• An 'Empowered Group' of Ministers is constituted headed by the Home Minister, which include selected Chief Ministers, to closely monitor the spread of the naxal movement. The Group could meet at frequent intervals and review special measures that need to be taken, nature of assistance, to be provided in order to facilitate furtherexchange of personnel between States.


  • Concern about the increasing activities of externally-inspired-and directed-terrorist outfits in the country is justified. Intelligence Agencies warn of a further intensification of violent activities on their part, with the possibility of more 'fidayeen' attacks; use of suicide bombers; attacks on economic and religious targets; targeting of vital installations, including nuclear establishments, Army Camps; and the like. Reports also suggest that terrorist modules and 'sleeper cells' exist in some of our urban areas, all of which highlight the seriousness of the threat.

  • These are serious matters and we must find ways and means to deal with these decentralised micro-terrorist outfits. This will necessitate greater alertness on the part of the States and Local Intelligence Units, as, also the Police who possess a local advantage.

  • Unless the 'best constable' is brought into the vortex of our counter-terrorist strategy, our capacity to pre-empt future attacks would be severely limited.

  • In the battle against terrorism, the role of the public becomes more vital. A major effort is necessary on our part to sensitise the public into becoming allies in this war and persuade some of them to function as counter-terrorist 'wardens' who would report on any kind of unusual activity.

  • Similarly, co-opting the Media and getting them to play more positive role would be useful and this should form part of an overall Media Management Strategy. None of this will, however, take place without your personal direction and involvement.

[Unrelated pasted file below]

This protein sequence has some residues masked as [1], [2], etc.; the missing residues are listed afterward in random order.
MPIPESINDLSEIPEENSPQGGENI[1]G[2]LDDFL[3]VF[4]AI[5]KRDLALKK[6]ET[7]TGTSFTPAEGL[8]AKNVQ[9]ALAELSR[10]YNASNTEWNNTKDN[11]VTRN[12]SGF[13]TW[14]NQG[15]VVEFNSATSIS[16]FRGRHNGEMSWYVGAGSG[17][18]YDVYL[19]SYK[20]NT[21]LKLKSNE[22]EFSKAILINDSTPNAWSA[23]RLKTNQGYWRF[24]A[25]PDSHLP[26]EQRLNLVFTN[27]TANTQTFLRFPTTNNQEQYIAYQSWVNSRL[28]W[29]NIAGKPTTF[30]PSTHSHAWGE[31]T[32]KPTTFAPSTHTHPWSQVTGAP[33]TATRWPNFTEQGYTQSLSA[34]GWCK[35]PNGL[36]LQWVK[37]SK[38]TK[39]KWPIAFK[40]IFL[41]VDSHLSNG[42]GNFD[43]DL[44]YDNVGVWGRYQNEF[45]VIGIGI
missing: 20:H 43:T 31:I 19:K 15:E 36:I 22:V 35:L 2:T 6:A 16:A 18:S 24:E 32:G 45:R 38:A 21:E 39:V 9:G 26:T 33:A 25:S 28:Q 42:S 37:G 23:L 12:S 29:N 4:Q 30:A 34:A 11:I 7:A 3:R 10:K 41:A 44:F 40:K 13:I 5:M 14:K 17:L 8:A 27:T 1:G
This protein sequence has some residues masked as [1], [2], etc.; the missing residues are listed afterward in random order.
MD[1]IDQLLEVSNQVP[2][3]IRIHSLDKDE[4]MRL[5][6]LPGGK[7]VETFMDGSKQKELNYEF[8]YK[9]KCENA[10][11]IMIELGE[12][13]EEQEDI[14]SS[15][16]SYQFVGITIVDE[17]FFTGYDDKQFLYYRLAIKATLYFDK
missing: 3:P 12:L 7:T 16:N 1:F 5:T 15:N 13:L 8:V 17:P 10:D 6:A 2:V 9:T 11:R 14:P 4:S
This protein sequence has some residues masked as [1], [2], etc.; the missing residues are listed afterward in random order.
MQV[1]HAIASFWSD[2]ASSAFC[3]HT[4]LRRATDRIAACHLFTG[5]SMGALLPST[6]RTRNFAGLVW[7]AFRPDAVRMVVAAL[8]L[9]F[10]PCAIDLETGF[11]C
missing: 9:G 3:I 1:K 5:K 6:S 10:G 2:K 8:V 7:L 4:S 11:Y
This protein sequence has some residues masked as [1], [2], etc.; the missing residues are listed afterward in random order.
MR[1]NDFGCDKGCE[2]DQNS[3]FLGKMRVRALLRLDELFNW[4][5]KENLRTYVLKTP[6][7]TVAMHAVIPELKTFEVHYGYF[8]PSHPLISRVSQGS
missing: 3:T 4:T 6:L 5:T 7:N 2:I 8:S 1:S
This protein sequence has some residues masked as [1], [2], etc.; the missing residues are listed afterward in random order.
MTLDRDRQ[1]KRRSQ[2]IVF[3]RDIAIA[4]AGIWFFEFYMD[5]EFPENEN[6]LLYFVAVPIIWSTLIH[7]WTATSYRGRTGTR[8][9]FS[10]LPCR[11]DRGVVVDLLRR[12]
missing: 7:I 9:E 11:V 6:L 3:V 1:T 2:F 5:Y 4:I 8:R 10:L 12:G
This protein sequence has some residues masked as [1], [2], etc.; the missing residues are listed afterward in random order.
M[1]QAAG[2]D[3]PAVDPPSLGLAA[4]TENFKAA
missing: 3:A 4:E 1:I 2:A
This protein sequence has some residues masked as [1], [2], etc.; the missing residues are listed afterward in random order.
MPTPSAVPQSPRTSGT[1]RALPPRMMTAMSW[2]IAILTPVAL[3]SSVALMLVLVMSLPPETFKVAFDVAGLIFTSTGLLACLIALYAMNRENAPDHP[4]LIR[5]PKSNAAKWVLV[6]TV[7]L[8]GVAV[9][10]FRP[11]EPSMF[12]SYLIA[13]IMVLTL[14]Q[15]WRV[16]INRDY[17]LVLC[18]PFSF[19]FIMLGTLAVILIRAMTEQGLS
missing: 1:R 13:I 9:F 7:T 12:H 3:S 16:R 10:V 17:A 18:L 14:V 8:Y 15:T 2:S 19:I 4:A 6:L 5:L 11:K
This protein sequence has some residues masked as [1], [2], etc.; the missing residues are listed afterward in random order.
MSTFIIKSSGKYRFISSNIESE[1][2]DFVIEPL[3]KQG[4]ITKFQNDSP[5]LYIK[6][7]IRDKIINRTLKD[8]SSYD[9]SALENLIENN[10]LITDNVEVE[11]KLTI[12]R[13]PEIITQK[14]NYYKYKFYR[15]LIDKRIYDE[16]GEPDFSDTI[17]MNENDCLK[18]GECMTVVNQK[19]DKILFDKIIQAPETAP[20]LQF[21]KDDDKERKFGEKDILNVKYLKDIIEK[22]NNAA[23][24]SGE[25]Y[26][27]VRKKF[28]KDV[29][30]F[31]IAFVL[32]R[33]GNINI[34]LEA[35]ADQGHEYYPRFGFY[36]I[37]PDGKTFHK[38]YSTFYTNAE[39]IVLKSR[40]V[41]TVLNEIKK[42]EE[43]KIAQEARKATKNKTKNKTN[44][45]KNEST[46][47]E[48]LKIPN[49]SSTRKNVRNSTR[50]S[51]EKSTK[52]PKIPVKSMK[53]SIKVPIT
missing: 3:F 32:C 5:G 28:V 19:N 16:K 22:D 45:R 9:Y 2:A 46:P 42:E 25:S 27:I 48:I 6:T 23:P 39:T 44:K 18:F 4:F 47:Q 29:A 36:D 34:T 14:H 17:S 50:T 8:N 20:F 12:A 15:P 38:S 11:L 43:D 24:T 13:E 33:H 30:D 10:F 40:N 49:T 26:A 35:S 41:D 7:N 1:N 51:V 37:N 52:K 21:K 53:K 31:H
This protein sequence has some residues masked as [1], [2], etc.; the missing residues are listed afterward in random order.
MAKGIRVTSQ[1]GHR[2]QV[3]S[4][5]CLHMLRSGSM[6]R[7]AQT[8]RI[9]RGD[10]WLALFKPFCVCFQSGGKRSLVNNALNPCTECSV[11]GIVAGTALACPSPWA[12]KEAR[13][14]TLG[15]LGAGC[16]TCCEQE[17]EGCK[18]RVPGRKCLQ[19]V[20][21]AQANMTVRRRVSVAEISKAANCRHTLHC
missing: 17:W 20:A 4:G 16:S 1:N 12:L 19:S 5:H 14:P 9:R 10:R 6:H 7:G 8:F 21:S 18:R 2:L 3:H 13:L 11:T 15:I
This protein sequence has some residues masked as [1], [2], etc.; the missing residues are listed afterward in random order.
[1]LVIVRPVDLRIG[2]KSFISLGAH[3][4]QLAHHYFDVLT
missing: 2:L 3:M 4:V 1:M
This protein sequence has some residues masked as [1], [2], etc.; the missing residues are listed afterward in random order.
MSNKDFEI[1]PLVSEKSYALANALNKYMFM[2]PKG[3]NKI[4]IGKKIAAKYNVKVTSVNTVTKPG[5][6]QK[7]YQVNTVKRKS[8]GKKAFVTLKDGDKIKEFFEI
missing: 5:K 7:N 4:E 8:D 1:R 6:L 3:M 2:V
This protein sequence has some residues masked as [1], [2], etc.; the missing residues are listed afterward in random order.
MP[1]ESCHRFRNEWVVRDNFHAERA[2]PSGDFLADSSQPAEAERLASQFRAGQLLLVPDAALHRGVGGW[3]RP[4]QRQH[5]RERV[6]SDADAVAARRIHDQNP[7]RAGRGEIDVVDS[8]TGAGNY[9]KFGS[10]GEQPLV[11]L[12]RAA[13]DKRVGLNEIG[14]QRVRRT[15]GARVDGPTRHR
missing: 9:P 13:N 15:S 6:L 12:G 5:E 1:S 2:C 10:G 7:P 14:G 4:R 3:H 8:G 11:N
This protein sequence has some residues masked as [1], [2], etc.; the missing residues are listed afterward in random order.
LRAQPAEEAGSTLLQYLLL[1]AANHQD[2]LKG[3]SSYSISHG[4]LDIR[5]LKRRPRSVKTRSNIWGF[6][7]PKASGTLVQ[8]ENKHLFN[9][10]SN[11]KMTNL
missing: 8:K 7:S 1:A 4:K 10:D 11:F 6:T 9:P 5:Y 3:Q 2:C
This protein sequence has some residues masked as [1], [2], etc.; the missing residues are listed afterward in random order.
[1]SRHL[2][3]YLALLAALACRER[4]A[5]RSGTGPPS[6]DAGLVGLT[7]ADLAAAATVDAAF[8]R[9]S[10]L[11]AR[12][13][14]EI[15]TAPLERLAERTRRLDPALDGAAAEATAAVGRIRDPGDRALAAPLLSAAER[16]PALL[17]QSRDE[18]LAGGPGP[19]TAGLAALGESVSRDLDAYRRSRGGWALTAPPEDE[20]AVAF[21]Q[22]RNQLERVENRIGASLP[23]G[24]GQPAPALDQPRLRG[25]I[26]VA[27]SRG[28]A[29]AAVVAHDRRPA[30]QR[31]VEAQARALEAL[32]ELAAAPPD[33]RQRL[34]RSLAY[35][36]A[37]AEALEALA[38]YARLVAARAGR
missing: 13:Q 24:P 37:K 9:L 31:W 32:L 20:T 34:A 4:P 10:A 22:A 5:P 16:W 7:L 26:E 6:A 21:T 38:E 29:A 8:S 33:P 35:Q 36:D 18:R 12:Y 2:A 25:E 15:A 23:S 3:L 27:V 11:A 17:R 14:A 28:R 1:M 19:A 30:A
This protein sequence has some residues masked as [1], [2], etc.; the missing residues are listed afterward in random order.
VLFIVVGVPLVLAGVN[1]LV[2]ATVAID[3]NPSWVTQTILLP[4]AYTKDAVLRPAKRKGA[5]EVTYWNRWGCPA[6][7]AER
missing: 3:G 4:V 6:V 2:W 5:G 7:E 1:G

• The responsibility to ensure that this does not happen lies squarely upon all of us. It is unfortunate that terrorism has resulted in certain sections of our populations being targeted, with the result that a wrong impression has been created on the radicalization of the entire specific community. It is, hence, imperative that we embark immediately upon a proactive policy to ensure that a few individual acts do not result in tarnishing the image of an entire community and remove any feelings of persecution and alienation from the minds of targets.

  • All religions recognize the existence of certain 'sacred values'. We should seek to highlight the commonality of such 'sacred values' and campaign against pernicious ideas and philosophies such as the "clash of civilizations”. Instead we should propagate the idea of a 'confluence of civilizations'.

  • 'Sacred values' are the ideals which are transcendental in nature. We should encourage sober elements in all communities to agree to a proper articulation of 'sacred values' for dissemination among people. Both education and the mass media must be actively encouraged to promote, this integrated vision.

In dealing with terrorism, scrupulous regard and respect for fundamental human rights of citizens, particularly of communities, ought to be a core concern of our law enforcement agencies. No innocent person should be harassed in our struggle against terrorism. If a mistake is made, effective remedial corrective measures must be taken well within time constraints. Government agencies, particularly law enforcement agencies must establish intimate contacts with community leaders and show adequate sensitivity to their concerns.

So the responsibility lies not only the government but the people by themselves must come forward in order to eradicate this nuisance of not only the Terrorism but also of the Terror.